Everyone is worried about the value of paper currency these days and likely with good reason. Many people turn to gold as a store of value, others turn to oil or farmland. The key is finding an asset that is likely to hold its value.
I’m with Warren Buffett, however, as I don’t understand the appeal of gold. Buffett recently made the following comments:
“So there are two types of assets to buy. One is where the asset itself delivers a return to you, such as, you know, rental properties, stocks, a farm. And then there are assets that you buy where you hope somebody else pays you more later on, but the asset itself doesn't produce anything. And those are two different games. I regard the second game as speculation.”
I don’t particularly like owning something where the price is determined based on whether or not the asset is in fashion rather than by the asset’s earning power.
But I’m also quite aware that investors much smarter than me believe in gold. David Einhorn, John Paulson and Jim Rogers all have significant exposure to the precious metal. Given their attraction to gold and their track records I’m not willing to reach any definitive conclusion on my line of thinking being the correct one.
So rather than choose between the various options of gold, farmland and oil I’m looking at an investment in a company that provides exposure to all three.
Sprott Resource Corp (SCPZF,PK) is that company.
Sprott Resource Corp was founded in 2007 to take advantage of a future in which management believes trust in paper currencies will diminish. The idea is to invest in natural resources, including precious metals, energy and agriculture, which represent tangible value from which investors will benefit as necessities become more precious.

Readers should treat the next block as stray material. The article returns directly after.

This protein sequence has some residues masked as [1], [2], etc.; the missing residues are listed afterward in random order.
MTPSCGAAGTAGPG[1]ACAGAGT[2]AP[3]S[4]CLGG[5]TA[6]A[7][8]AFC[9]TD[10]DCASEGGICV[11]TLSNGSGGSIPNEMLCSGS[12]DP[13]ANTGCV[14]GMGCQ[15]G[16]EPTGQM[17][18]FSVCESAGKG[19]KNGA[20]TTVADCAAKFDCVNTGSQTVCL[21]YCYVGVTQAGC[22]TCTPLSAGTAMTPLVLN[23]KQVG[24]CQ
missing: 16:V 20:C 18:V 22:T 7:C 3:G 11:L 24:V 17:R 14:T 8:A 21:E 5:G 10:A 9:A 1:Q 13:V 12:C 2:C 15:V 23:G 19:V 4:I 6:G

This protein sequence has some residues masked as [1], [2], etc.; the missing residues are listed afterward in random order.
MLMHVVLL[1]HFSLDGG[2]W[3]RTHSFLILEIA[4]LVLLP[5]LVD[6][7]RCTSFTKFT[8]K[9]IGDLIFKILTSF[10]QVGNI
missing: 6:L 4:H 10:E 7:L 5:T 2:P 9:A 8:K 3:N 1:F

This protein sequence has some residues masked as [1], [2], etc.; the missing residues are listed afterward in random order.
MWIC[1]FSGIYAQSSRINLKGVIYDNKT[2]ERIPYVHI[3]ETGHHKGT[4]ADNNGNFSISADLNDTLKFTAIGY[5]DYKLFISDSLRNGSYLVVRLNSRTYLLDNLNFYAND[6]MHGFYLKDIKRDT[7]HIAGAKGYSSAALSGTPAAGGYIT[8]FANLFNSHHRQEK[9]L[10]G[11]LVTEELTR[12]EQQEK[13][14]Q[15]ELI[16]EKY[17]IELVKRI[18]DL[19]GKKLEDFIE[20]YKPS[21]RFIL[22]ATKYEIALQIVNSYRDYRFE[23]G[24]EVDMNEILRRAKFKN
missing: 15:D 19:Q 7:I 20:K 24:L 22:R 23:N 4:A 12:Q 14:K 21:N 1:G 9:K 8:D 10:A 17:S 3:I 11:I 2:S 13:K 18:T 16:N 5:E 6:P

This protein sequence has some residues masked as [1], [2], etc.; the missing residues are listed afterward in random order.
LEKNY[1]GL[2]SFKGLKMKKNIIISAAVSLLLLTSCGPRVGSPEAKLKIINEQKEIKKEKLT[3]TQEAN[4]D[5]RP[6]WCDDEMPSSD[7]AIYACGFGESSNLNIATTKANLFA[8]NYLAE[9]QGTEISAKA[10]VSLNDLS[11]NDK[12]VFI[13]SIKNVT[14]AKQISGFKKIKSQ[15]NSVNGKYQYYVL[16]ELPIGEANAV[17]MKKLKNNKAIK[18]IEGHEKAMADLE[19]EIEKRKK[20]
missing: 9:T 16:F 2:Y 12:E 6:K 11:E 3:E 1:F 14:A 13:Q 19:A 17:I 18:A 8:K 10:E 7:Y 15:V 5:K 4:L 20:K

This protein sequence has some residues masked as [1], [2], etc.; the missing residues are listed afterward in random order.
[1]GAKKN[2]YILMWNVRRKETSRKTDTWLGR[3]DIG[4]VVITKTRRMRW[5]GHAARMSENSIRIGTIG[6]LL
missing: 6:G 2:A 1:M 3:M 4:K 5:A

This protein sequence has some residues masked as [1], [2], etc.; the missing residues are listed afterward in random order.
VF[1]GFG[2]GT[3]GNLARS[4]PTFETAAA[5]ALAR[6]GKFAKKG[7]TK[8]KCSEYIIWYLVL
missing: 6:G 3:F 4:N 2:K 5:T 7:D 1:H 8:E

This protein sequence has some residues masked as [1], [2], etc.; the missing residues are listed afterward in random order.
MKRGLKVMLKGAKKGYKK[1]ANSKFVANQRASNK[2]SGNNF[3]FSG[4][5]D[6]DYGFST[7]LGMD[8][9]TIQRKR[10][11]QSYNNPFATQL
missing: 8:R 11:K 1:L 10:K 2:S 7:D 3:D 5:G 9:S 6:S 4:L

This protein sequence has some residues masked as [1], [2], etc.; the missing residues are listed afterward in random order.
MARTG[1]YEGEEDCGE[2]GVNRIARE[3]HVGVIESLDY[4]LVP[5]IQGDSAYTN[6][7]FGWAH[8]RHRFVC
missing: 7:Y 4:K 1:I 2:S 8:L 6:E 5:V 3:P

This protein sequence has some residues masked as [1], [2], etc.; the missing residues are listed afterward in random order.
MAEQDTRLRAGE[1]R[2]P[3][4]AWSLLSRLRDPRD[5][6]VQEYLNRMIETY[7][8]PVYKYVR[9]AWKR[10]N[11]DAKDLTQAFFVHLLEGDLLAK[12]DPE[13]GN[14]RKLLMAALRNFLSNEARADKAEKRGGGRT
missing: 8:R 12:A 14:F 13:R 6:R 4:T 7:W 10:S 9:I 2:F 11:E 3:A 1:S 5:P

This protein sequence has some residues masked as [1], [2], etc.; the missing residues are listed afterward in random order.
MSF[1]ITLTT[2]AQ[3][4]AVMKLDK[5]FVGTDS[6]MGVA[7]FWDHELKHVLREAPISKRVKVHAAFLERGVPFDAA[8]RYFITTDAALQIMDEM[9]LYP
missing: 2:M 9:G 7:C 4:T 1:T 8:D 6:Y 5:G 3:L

Unlike closed- or open-end mutual funds, the business is a corporation that can buy private equity to ultimately sell, spin out or even take an active investor approach through majority ownership in publicly traded companies. The company also looks for distressed deals.
So far, the company has been wildly successful, going public at $1.50 per share in 2007 and now trading for $5.40. Not bad for four years.
As per the most recent reporting period ending September 2010, Sprott had its assets invested in the following areas:
- Energy 43%
- Precious Metals 21%
- Agriculture 18%
- Cash 18%
Sprott is managed by well known Canadian asset manager Sprott Asset Management. Sprott Asset Management was getting long gold over 10 years ago, so as you can well imagine they have had a great run and have an impressive track record.
They have had some outstanding success at Sprott Resource Corp buying assets on the cheap from financially distressed entities.
One successful investment was in PBS Coals, where Sprott Resource invested $55 million and 11 months later exited with a $186 million gain by selling the company to OAO Serverstal.
A second home run came in late 2009 when Sprott Resource invested $100 million in Orion Oil and Gas (OTC:OIPZF), which was subsequently taken public with Sprott Resource now sitting on over $120 million in market to market gains.
Keep in mind that Sprott Resource is a company with a $620 million market cap so these are big gains for a company of this size.
How do they find these deals? The Sprott name has incredible connections in Canada. The Toronto Stock Exchange is home to an enormous number of tiny resource companies. If they need capital they know how to get in touch with Sprott. And often the companies that need the capital the most are willing to offer Sprott some very attractive terms. So much like Buffett at Berkshire Sprott can just sit and wait for the phone to ring until someone on the other end offers them a deal they like.
Insiders own 10% of Sprott Resource Corp and are therefore motivated to create and realize value as quickly as possible. I think the company is currently fairly to moderately undervalued and would be a very aggressive buyer on any significant sell-off.
Disclosure: I have no positions in any stocks mentioned, and no plans to initiate any positions within the next 72 hours.